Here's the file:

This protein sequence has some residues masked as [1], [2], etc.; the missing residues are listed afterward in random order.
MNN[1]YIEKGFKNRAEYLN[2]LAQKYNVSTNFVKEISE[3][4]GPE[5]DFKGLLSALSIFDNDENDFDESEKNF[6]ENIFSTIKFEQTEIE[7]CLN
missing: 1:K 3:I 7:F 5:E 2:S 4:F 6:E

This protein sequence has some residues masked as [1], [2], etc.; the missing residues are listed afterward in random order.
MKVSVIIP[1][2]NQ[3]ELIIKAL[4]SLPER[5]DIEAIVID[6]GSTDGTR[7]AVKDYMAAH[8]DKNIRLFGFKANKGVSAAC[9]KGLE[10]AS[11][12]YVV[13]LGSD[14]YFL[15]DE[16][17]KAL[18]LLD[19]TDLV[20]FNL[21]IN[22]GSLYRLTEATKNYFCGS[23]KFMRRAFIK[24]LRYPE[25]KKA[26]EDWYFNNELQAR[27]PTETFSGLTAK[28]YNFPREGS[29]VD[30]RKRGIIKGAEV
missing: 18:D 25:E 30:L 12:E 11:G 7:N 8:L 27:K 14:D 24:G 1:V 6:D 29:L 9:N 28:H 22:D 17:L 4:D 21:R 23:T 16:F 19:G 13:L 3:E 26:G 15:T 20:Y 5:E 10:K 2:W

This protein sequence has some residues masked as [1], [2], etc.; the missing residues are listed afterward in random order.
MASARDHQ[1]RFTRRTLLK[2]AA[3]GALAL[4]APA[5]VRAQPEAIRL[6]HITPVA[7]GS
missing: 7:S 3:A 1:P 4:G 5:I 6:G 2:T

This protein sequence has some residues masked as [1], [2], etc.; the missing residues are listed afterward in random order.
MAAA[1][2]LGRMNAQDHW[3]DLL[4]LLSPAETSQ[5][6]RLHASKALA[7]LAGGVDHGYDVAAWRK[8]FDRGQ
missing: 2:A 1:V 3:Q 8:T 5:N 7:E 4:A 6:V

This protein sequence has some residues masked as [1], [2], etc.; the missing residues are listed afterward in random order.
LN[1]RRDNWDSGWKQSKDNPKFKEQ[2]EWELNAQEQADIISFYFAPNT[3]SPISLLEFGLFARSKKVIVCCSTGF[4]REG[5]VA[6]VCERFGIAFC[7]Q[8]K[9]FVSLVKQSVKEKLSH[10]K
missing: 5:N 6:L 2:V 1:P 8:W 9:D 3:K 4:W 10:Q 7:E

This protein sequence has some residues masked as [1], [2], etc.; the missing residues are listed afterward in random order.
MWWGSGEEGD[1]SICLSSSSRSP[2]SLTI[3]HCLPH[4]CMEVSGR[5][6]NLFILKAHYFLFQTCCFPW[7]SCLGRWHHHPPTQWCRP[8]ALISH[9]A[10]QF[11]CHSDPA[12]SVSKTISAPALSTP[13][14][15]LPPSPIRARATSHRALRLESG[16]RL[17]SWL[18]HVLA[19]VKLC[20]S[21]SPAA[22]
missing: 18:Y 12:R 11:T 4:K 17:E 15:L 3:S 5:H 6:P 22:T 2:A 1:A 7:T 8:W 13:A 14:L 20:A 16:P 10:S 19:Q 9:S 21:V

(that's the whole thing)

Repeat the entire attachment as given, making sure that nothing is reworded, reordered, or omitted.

This protein sequence has some residues masked as [1], [2], etc.; the missing residues are listed afterward in random order.
MNN[1]YIEKGFKNRAEYLN[2]LAQKYNVSTNFVKEISE[3][4]GPE[5]DFKGLLSALSIFDNDENDFDESEKNF[6]ENIFSTIKFEQTEIE[7]CLN
missing: 1:K 3:I 7:F 5:E 2:S 4:F 6:E

This protein sequence has some residues masked as [1], [2], etc.; the missing residues are listed afterward in random order.
MKVSVIIP[1][2]NQ[3]ELIIKAL[4]SLPER[5]DIEAIVID[6]GSTDGTR[7]AVKDYMAAH[8]DKNIRLFGFKANKGVSAAC[9]KGLE[10]AS[11][12]YVV[13]LGSD[14]YFL[15]DE[16][17]KAL[18]LLD[19]TDLV[20]FNL[21]IN[22]GSLYRLTEATKNYFCGS[23]KFMRRAFIK[24]LRYPE[25]KKA[26]EDWYFNNELQAR[27]PTETFSGLTAK[28]YNFPREGS[29]VD[30]RKRGIIKGAEV
missing: 18:D 25:E 30:L 12:E 11:G 7:N 8:L 27:K 14:D 24:G 1:V 6:D 29:L 9:N 28:H 22:D 17:L 4:D 21:R 23:T 16:F 19:G 13:L 3:E 26:G 15:T 20:Y 5:E 10:K 2:W

This protein sequence has some residues masked as [1], [2], etc.; the missing residues are listed afterward in random order.
MASARDHQ[1]RFTRRTLLK[2]AA[3]GALAL[4]APA[5]VRAQPEAIRL[6]HITPVA[7]GS
missing: 7:S 3:A 1:P 4:G 5:I 6:G 2:T

This protein sequence has some residues masked as [1], [2], etc.; the missing residues are listed afterward in random order.
MAAA[1][2]LGRMNAQDHW[3]DLL[4]LLSPAETSQ[5][6]RLHASKALA[7]LAGGVDHGYDVAAWRK[8]FDRGQ
missing: 2:A 1:V 3:Q 8:T 5:N 7:E 4:A 6:V

This protein sequence has some residues masked as [1], [2], etc.; the missing residues are listed afterward in random order.
LN[1]RRDNWDSGWKQSKDNPKFKEQ[2]EWELNAQEQADIISFYFAPNT[3]SPISLLEFGLFARSKKVIVCCSTGF[4]REG[5]VA[6]VCERFGIAFC[7]Q[8]K[9]FVSLVKQSVKEKLSH[10]K
missing: 5:N 6:L 2:V 1:P 8:W 9:D 3:K 4:W 10:Q 7:E

This protein sequence has some residues masked as [1], [2], etc.; the missing residues are listed afterward in random order.
MWWGSGEEGD[1]SICLSSSSRSP[2]SLTI[3]HCLPH[4]CMEVSGR[5][6]NLFILKAHYFLFQTCCFPW[7]SCLGRWHHHPPTQWCRP[8]ALISH[9]A[10]QF[11]CHSDPA[12]SVSKTISAPALSTP[13][14][15]LPPSPIRARATSHRALRLESG[16]RL[17]SWL[18]HVLA[19]VKLC[20]S[21]SPAA[22]
missing: 18:Y 12:R 11:T 4:K 17:E 15:L 3:S 5:H 6:P 22:T 2:A 1:A 7:T 8:W 13:A 14:L 20:A 16:P 10:S 19:Q 9:S 21:V